The safest general characterization of the European philosophical tradi-
tion is that it consists of a series of footnotes to Plato.
(ALFRED NORTH WHITEHEAD)
Plato is Philosophy, and Philosophy is Plato…. Out of Plato comes all
things that are still written and debated among men of thought.
(RALPH WALDO EMERSON)
Plato (427–347 B.C.) is generally recognized as the Father of Philosophy, the first systematic metaphysician and epistemologist, the first philosopher to set forth a comprehensive treatment of the entire domain of philosophy from ontology to ethics and aesthetics. He was born into an Athenian aristocratic family at the end of the Periclean Golden Age of Greek democracy.1 During much of his life, Athens was at war with Sparta, the Greek city state to the south. He was Socrates' disciple, the developer of his teacher's ideas, the founder of the first university and school of philosophy (the Academy in Athens), Aristotle's teacher, and an advisor to kings, Dionysius and Dion. His goal may have been to found the ideal state, described in Book V of the Republic, where philosophers ruled with justice. Among his important works are the Euthyphro, Apology, Crito, Phaedo, Meno, and Republic, which are included in this part of our book. Most of his books are dialogues in which Socrates is the key spokesman and interlocutor, who seeks an understanding of difficult concepts.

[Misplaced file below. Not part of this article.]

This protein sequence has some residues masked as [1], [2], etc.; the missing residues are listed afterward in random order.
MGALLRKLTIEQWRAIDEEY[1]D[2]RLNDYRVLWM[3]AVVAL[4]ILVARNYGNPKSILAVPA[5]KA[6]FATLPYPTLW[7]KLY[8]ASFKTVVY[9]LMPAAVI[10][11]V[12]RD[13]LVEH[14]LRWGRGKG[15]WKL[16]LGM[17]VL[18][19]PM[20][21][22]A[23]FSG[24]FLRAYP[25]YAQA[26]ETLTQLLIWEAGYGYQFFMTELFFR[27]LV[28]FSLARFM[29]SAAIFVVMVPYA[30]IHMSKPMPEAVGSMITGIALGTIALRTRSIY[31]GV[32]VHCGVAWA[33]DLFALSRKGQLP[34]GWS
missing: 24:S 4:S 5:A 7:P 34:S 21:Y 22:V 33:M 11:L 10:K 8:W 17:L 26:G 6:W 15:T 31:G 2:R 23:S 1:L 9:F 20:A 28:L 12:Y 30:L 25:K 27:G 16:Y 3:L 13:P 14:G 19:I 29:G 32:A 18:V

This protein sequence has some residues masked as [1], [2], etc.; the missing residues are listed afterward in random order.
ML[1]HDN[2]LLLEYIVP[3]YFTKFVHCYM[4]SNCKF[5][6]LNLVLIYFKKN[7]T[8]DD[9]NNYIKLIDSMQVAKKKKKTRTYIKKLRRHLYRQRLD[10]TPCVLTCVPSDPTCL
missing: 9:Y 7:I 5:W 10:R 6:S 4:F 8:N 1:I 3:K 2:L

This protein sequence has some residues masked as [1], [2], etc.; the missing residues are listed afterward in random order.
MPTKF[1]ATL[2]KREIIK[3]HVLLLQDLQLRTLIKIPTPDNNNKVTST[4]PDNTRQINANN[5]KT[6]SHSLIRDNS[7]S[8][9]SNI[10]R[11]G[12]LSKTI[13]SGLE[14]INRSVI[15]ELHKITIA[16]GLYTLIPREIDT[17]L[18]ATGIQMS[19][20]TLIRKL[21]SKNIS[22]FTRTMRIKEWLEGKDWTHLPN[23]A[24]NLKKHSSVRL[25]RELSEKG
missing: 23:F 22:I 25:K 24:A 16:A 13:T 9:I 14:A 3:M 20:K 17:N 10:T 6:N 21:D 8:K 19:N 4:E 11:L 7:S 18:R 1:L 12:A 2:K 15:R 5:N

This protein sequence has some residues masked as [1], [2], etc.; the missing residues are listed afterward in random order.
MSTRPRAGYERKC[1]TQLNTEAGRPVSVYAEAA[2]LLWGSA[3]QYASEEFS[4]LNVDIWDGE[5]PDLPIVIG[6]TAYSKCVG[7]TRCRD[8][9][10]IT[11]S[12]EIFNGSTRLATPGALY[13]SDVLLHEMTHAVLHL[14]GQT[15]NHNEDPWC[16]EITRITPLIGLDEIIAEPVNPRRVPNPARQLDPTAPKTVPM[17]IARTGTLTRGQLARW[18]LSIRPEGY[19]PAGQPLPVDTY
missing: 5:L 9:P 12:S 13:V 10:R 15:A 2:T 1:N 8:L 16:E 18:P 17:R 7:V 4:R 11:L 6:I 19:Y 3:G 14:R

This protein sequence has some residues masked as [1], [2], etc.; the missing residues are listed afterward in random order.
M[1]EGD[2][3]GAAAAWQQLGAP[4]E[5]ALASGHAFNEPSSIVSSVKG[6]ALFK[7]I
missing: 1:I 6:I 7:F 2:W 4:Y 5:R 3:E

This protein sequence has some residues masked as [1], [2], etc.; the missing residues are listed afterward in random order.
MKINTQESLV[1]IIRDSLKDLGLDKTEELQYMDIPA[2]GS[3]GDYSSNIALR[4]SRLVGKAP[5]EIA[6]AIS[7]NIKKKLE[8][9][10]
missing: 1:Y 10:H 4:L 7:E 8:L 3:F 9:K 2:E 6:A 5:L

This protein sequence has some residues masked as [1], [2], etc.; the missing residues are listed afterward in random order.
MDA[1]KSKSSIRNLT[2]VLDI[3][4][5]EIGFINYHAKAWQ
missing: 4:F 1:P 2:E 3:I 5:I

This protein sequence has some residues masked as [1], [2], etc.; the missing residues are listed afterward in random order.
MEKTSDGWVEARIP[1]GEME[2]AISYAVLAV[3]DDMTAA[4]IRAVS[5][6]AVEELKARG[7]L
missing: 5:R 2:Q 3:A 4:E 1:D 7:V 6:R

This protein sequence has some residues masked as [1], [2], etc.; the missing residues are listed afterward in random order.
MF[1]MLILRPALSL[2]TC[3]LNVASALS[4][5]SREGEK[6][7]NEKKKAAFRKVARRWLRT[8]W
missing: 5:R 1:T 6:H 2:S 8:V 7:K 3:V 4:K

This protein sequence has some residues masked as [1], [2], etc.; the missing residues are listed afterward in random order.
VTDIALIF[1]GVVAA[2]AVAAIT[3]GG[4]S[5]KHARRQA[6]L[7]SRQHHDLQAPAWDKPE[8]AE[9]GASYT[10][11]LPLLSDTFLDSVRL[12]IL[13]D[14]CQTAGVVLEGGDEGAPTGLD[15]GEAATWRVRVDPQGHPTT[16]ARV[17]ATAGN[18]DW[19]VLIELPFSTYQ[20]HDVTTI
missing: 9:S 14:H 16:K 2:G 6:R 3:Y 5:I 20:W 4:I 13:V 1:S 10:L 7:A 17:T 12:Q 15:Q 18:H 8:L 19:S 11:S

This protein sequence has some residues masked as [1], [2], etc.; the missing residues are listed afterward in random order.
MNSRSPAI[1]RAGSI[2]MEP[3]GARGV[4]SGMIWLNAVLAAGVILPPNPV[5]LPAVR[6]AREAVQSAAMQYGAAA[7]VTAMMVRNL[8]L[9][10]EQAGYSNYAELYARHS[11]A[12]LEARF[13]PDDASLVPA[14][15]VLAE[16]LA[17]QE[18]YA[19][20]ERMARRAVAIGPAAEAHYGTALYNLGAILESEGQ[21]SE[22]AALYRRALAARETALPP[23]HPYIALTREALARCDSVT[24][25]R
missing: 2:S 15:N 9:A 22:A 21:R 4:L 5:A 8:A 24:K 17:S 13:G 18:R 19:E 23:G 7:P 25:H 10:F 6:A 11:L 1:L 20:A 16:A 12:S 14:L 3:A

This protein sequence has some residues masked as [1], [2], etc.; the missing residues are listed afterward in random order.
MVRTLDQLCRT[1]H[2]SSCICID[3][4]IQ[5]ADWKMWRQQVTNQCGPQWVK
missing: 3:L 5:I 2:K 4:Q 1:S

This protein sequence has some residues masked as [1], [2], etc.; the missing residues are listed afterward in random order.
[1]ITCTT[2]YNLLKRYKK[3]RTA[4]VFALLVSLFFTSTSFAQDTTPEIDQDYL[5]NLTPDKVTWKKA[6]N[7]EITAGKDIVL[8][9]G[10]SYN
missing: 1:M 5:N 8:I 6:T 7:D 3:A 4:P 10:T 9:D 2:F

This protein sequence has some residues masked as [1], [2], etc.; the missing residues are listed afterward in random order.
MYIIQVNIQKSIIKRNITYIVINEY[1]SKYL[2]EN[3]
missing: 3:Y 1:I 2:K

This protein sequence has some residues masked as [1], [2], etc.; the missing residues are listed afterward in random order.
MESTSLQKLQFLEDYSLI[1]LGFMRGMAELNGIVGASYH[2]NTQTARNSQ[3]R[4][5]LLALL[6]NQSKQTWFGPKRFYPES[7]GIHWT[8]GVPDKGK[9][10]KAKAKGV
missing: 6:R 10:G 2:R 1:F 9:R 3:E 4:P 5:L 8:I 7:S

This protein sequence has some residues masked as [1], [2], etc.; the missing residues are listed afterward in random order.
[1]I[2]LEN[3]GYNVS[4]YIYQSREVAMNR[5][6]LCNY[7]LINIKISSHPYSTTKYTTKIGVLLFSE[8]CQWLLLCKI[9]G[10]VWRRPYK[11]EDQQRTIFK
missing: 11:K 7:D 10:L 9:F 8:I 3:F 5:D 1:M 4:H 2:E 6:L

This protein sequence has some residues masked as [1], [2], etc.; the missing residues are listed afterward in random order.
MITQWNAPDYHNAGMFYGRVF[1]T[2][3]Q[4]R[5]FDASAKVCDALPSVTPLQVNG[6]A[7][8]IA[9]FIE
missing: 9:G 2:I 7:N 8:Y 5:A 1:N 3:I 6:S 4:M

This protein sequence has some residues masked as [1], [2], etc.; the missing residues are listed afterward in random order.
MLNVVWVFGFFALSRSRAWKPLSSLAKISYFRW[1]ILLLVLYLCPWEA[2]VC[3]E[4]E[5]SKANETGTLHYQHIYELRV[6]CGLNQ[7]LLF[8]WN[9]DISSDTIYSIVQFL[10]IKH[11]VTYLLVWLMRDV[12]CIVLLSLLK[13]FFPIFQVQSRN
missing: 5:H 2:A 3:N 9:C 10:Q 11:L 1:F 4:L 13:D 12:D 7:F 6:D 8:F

Socrates (c. 470–399 B.C.), the son of Sophroniscus, an Athenian stone cutter, and Phanenarete, a midwife, one of the most important yet enigmatic figures in philosophy, was the inspiration for Plato's thought. At one time a follower of the “Pre-Socratic” cosmologists (perhaps of Anaxagoras), he later turned from cosmological speculation about the heavens to consider ethics, how we ought to live. He wrote nothing, but his ideas are conveyed to us by Plato. In the early dialogues, such as the Euthyphro, Apology, and Crito, Plato may be reporting Socrates' own thoughts, if not his own words, but as Plato developed his own philosophy, he continued to use Socrates as his mouthpiece. After the infamous trial and execution of Socrates in 399 B.C., Plato, then twenty-eight, abandoned thoughts for a political career, traveled, and then began his career as a philosopher.
What were Plato's distinctive ideas? The most famous idea is the Theory of Forms, an instance of the idea of the One and the Many. What do the many similar things have in common? The one Form. All beautiful things have in common participation in the form of the Beautiful; all good things have in common participation in the Form of the Good.
1 Pericles (495–429 B.C.) was the great Athenian General and statesman under whose leadership Athens
developed into a humane democracy and prospered materially and culturally.